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Monday December 11th 2017

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Beavan Visits Campus – How Are We Impacting Our Environment?

By Gustav Hollnagel–

“No impact” man Colin Beavan came to Morningside to give a reflective speech about the demeanor of our society. We keep trading the blame for conditions we are, at least, partially to blame for ourselves.  In general, people should try to find the things in life they can control and those that lie within their own responsibility.

About 150 people gathered in the UPS Lincoln Center to listen to Beavan. It was quiet in the room, only lightening up through the occasional laugh and inspirational sigh of the audience. Beavan came to ignite the minds of his listeners, and his demeanor conveyed that message.

Since the begin of his project in 2006, Beavan was on the “Colbert Report” twice, and on “Good Morning America” an unbelievable five times. In these shows, he spoke about the “No Impact Man” project. At Morningside, he just summarized the project and then quickly switched over to a rather philosophically engaging form of speech.

The extremism of values that society lives by is shocking, according to Beavan. More and more skyscrapers are built while a billion people on this planet do not even have access to clean drinking water.

Beavan did not talk specifically about the reasons why our society is so unaware or unwilling to see reality. “I just want people to show interest in conversations and look for common ground,” said Beavan during his speech.

Blaming the other happens in all layers of society. But Beavan said we could explicitly see it in the government, where Republicans and Democrats are fighting over control instead of displaying that they care for the country, let alone the planet.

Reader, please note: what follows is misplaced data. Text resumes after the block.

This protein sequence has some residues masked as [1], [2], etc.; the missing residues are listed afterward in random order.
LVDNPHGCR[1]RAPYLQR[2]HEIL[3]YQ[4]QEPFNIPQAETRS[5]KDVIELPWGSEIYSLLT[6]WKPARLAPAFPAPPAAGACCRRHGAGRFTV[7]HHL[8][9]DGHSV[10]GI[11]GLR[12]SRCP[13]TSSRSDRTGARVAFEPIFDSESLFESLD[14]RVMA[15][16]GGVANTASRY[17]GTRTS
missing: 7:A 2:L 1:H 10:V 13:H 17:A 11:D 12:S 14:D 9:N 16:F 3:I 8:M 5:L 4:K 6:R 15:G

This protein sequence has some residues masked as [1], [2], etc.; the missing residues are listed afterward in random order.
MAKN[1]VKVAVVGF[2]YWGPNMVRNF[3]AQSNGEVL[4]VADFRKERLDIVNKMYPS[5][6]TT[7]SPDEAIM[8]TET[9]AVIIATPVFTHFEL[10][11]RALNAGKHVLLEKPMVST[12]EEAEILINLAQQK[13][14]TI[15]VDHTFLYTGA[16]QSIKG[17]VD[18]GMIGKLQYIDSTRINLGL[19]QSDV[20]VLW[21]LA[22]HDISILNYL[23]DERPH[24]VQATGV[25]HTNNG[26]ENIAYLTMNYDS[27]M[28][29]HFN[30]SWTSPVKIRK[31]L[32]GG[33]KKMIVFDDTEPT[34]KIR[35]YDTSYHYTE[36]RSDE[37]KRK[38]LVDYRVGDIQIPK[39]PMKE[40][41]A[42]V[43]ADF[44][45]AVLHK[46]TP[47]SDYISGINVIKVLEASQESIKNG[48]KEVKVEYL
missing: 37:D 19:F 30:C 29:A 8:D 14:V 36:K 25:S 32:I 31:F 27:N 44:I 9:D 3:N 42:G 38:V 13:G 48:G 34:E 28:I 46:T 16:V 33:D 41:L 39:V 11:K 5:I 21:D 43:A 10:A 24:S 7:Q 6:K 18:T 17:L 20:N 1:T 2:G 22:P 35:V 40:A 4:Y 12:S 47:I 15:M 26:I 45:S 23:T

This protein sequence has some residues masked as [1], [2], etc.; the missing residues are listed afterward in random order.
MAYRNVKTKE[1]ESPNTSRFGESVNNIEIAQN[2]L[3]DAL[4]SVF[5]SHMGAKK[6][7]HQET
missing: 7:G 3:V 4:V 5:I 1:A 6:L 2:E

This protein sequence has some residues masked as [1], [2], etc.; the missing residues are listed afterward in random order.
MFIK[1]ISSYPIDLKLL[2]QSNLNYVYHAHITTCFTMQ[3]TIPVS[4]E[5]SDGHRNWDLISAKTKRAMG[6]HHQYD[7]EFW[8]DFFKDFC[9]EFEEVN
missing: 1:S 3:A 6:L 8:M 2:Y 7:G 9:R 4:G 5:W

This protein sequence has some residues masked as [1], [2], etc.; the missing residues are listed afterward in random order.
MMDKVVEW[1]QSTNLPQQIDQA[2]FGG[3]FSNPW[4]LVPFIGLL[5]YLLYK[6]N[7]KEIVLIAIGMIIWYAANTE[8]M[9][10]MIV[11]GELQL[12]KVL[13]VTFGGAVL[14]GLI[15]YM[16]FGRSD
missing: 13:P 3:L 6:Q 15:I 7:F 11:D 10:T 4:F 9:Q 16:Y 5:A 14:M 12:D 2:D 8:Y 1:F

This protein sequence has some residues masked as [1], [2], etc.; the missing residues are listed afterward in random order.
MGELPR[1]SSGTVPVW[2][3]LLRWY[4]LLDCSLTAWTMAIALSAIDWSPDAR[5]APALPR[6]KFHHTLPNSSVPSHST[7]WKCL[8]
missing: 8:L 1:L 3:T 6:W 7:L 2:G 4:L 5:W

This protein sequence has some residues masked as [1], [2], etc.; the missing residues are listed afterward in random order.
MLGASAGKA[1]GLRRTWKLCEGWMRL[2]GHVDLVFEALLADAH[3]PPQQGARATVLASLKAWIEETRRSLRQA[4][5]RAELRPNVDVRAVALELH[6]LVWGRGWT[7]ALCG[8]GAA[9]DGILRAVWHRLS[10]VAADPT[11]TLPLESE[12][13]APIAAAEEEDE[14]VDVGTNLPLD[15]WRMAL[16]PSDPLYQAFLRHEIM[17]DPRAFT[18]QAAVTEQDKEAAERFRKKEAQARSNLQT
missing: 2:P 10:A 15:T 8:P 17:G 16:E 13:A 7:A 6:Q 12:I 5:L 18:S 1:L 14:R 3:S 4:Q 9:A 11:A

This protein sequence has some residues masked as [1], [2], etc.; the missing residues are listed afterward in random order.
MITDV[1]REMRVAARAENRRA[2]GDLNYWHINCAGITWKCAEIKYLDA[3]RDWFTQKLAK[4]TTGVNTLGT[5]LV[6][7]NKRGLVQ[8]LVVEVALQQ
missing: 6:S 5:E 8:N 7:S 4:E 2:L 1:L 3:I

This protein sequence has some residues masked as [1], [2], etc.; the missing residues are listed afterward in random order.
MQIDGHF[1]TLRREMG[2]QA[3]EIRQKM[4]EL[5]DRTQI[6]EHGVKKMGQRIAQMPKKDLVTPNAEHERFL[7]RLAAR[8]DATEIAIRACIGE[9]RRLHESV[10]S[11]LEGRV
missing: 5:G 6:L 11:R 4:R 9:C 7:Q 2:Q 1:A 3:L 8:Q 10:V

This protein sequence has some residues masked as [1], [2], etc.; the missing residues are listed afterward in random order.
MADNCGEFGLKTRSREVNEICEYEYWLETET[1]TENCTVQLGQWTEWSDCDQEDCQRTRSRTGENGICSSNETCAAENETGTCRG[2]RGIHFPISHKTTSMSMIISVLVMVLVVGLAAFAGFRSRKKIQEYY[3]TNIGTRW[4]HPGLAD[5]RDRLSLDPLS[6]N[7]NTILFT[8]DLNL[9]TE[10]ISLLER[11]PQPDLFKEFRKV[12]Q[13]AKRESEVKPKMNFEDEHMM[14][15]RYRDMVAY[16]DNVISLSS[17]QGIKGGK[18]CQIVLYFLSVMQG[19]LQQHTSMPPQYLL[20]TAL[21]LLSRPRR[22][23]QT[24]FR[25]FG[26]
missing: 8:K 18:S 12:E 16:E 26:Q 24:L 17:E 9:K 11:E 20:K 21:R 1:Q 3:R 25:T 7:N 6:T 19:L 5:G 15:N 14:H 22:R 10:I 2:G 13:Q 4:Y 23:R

Halfway through the speech, Beavan asked the central question: “How long is it before the system [ecological and biological] can’t support us anymore?” Beavan thinks it is not a coincidence that war is happening in countries with access to oil. Also, the BP oil spill is a sign for the things to come, and by no means just an accident in the past.

Towards the end of the speech, Beavan drifted more in the direction of individual responsibility and opportunities to embrace change. He compared our lives to the perception of a “party” that always ends in a wreck and never gets cleaned.

In fact, we never get to have a party, but we’re still wrecking the earth. There are a lot of problems, one of them being the 27% of the population that suffer from depression. People assumedly work too much and have no time to love or care.

Throughout his presentation, he kept telling stories and metaphors, including some humorous remarks and rhetoric here and there. One story was a bout a young man who wanted to do more non-profit service. But the man said he does not have the chance to convert his ambition, since he wants to get rich and create a family.

Beavan said that nowadays, people are frightened to pursue their dreams because other things are seemingly more important or it would be unfeasible to achieve both. Put in a more rhetorical context: “Why is being a monk and merchant at the same time such an unreal thing to believe?”

That question indicated the deep seeded problems of our society’s demeanor altogether. The alternative? “Be more like you, way, way more like you. I know you have kindness in your hearts,” Beavan said. “But the kindness is not reflected in our institutions.”

(see also: “No Impact Man” Comes to Morningside)